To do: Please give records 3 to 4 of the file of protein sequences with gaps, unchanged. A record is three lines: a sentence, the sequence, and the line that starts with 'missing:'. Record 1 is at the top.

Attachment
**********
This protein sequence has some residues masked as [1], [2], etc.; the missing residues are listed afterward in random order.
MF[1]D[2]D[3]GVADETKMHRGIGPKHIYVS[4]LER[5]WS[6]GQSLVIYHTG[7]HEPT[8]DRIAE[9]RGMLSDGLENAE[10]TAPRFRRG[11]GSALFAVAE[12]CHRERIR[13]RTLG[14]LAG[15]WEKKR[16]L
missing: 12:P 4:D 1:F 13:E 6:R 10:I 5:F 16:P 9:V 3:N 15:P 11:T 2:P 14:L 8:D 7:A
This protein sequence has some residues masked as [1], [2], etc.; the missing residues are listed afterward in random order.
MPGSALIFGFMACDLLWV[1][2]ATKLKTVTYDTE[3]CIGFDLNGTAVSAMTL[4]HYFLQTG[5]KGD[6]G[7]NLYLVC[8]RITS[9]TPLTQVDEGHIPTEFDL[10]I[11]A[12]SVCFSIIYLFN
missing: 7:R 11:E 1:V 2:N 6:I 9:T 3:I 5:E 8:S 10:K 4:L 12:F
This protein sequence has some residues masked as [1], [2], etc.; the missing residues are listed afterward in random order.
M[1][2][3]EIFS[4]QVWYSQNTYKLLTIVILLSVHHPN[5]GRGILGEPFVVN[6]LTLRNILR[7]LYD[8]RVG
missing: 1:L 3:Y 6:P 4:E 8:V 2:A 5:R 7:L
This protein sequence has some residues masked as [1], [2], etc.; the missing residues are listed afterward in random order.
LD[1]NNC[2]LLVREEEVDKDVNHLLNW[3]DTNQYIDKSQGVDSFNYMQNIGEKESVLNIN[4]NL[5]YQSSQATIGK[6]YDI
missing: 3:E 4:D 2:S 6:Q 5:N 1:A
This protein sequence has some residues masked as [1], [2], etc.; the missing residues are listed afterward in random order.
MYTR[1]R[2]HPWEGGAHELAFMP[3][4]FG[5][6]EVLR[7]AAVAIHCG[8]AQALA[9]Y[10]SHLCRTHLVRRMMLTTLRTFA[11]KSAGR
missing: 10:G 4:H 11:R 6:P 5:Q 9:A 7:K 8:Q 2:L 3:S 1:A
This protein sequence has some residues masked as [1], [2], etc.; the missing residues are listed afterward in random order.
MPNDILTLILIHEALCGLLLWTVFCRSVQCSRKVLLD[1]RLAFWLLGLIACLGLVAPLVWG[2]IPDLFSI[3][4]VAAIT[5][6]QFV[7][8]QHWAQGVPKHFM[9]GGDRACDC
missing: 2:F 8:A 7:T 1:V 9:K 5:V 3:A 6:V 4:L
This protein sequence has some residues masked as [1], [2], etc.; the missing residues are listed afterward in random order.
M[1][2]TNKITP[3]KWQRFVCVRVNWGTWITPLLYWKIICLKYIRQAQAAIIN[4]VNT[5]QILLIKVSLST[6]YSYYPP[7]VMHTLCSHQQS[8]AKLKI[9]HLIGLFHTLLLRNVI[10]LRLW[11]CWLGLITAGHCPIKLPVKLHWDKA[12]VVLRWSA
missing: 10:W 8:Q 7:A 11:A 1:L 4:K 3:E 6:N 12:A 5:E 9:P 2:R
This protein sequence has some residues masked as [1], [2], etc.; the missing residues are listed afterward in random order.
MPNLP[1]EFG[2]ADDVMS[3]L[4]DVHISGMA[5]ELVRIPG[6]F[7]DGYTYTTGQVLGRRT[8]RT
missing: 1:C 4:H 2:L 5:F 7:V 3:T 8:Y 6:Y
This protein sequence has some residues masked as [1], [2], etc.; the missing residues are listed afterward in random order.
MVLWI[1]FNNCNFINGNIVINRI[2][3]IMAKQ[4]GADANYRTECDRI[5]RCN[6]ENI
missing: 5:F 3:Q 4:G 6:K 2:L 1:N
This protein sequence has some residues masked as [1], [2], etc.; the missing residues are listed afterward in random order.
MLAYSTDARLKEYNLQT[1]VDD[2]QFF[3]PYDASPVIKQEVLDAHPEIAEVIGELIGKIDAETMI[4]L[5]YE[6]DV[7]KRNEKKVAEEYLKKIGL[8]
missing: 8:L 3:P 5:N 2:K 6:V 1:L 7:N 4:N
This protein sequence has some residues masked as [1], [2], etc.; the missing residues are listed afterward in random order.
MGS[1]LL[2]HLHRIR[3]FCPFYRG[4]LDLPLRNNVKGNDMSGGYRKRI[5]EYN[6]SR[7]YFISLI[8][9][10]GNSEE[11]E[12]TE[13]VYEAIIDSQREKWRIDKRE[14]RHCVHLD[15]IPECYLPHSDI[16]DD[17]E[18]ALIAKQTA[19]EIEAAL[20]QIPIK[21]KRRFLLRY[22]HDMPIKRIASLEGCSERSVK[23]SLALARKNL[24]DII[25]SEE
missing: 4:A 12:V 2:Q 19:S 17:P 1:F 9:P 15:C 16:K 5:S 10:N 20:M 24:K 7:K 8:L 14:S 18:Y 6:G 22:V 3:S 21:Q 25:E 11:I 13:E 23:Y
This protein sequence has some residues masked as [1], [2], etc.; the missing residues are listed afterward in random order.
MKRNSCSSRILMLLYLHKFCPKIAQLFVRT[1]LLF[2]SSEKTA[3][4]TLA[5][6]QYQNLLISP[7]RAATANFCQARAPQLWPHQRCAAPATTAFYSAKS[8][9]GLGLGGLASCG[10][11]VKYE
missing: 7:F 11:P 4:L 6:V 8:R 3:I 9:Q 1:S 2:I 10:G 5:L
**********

This protein sequence has some residues masked as [1], [2], etc.; the missing residues are listed afterward in random order.
M[1][2][3]EIFS[4]QVWYSQNTYKLLTIVILLSVHHPN[5]GRGILGEPFVVN[6]LTLRNILR[7]LYD[8]RVG
missing: 1:L 3:Y 6:P 4:E 8:V 2:A 5:R 7:L
This protein sequence has some residues masked as [1], [2], etc.; the missing residues are listed afterward in random order.
LD[1]NNC[2]LLVREEEVDKDVNHLLNW[3]DTNQYIDKSQGVDSFNYMQNIGEKESVLNIN[4]NL[5]YQSSQATIGK[6]YDI
missing: 3:E 4:D 2:S 6:Q 5:N 1:A